Reports surfaced last week that a NASA engineer had his phone seized by U.S. Customs officers at the airport in Houston and that he was forced to turnover the passcode to unlock the phone before he was released by the officers. Now, a top member of the Senate Select Committee on Intelligence is demanding answers about the report from the Department of Homeland Security Secretary John Kelly.
Democratic Senator Ron Wyden of Oregon sent a letter Secretary Kelly on Monday seeking answers in light of the recent report about what NASA engineer and U.S. citizen Sidd Bikkannavar says happened to him as he returned to Houston after a trip to Chile on January 31. In an interview with CNN, Bikkannavar said he was brought to a room by U.S. Customs agents prior to formally reentering the United States upon his return from a trip to Chile. Bikkannavar says he is unsure why he was detained and claims officers demanded access to his cell phone before he was allowed to leave the interrogation room. He gave the officers the passcode and was eventually released.
The report caught the attention of Wyden, a longtime privacy rights advocate in the Senate. LawNewz reviewed a copy of the letter he sent to Secretary Kelly and it asks for responses to a number of questions related to the Bikkannavar incidents and other reported occurrences that are somewhat similar.
“These reports are deeply troubling, particularly in light of your recent comments suggesting CBP [Customs and Border Protection] might begin demanding social media passwords from visitors to the United States,” Wyden wrote in the letter. “With those passwords, CBP may then be able to log in to accounts and access data that they would otherwise only be able to get from Internet companies with a warrant. Circumventing the normal protections for such private information is simply unacceptable.”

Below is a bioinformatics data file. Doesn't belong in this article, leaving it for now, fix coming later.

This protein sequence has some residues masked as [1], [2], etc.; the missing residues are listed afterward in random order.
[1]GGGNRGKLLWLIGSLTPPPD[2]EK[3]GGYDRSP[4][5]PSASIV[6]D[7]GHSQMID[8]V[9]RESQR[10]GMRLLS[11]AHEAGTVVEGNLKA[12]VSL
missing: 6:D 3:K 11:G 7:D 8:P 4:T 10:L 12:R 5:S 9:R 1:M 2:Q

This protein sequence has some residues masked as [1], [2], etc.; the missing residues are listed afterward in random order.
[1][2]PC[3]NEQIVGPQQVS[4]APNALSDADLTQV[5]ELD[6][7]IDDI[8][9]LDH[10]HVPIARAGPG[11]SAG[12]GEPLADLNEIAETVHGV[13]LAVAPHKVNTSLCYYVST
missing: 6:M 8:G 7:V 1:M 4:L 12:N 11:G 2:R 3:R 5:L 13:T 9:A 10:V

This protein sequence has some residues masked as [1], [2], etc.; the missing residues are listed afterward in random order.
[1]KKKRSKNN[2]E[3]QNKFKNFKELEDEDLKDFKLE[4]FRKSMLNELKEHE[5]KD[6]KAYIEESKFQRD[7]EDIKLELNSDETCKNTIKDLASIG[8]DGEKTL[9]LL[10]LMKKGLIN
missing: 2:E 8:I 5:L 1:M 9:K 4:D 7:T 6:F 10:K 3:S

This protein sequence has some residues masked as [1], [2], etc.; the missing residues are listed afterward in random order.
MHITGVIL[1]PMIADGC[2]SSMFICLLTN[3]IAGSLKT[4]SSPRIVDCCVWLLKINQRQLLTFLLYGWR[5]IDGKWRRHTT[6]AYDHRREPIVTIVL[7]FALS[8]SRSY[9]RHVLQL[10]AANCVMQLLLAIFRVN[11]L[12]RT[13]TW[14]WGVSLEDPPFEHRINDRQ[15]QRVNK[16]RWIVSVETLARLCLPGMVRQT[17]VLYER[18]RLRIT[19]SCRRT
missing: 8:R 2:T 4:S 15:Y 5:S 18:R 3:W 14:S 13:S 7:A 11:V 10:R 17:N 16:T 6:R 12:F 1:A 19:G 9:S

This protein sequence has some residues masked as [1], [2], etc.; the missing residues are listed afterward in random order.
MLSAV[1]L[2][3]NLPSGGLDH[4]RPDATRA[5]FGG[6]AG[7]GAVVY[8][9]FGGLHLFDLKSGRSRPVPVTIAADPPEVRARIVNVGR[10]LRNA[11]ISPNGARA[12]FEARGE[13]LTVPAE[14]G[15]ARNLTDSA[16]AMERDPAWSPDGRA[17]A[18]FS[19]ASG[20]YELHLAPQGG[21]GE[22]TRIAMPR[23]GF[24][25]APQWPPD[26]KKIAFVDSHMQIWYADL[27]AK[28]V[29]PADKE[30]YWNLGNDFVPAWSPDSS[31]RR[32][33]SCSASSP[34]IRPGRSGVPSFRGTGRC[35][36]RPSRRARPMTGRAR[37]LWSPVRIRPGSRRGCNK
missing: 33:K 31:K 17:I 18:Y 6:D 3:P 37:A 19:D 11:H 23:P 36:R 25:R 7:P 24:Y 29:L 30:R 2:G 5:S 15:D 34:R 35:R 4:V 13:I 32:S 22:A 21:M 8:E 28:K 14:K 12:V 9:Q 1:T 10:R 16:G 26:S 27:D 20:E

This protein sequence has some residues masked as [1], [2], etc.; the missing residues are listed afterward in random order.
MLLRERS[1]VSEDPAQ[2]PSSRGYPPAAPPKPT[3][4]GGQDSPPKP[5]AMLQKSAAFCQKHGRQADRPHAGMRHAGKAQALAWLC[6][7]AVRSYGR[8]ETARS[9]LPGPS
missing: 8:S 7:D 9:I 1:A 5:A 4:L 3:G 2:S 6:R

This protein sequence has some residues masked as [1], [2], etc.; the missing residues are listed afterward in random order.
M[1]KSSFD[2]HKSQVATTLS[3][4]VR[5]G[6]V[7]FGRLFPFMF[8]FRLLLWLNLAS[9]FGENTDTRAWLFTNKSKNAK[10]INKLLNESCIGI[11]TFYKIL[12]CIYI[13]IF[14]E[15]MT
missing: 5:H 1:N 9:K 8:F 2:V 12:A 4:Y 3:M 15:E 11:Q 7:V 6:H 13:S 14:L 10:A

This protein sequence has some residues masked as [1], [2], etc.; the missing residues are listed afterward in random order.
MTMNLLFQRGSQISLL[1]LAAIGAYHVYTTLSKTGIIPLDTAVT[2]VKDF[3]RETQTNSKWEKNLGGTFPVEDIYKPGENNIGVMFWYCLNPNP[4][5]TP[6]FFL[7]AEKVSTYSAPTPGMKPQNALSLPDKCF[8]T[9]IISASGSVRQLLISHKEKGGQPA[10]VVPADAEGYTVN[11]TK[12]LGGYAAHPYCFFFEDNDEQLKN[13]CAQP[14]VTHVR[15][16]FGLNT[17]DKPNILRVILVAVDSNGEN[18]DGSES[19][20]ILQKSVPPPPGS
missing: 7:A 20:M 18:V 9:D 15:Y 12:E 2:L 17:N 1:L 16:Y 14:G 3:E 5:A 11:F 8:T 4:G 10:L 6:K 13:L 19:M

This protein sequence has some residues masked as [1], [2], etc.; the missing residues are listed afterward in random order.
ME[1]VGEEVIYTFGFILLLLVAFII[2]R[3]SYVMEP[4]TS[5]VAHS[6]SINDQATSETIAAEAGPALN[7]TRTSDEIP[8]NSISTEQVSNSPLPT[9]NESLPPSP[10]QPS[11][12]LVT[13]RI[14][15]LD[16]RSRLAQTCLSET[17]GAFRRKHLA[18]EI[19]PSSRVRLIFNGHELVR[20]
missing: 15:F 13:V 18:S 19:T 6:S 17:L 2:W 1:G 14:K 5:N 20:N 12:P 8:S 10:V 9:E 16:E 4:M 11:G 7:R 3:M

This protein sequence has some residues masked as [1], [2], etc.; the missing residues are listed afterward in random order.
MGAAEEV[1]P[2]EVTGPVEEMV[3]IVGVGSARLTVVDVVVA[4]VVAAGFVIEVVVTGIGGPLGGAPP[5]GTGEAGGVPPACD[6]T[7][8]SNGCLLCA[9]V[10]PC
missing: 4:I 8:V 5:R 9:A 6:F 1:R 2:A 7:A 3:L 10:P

Secretary Kelly testified at a House Homeland Security Committee hearing last month that he planned to implement a border crossing policy that required individuals wishing to enter the U.S. to provide information, including passwords, for websites they visit on the internet.
Sen. Wyden seeks to end the so-called “border search exception” doctrine, starting in his letter that he plans to introduce legislation in coming weeks that will require warrants at border crossings.
“I intend to introduce legislation shortly that will guarantee that the Fourth Amendment is respected at the border by requiring law enforcement agencies to obtain a warrant before searching devices, and prohibiting the practice of forcing travelers to reveal their online account passwords,” Wyden wrote.
The Fourth Amendment generally protects individuals from warrantless searches of their cell phones, but those protections do not necessarily extend to border security checkpoints. Federal courts have long recognized a border search exception to the Fourth Amendment that allows warrantless searches at border crossing security checkpoints. This was recently reaffirmed by the Ninth Circuit Court of Appeals in 2014 when they ruled border agents did not need a warrant or even reasonable suspicion of criminal activity to conduct a basic, non-forensic search of personal electronic devices.
In his letter, Sen. Wyden also seeks clarification from the DHS Secretary as to what authority he can cite that supports forcing travelers to provide passwords to their social media accounts or even their cell phones.
[image via mirtmirt/shutterstock]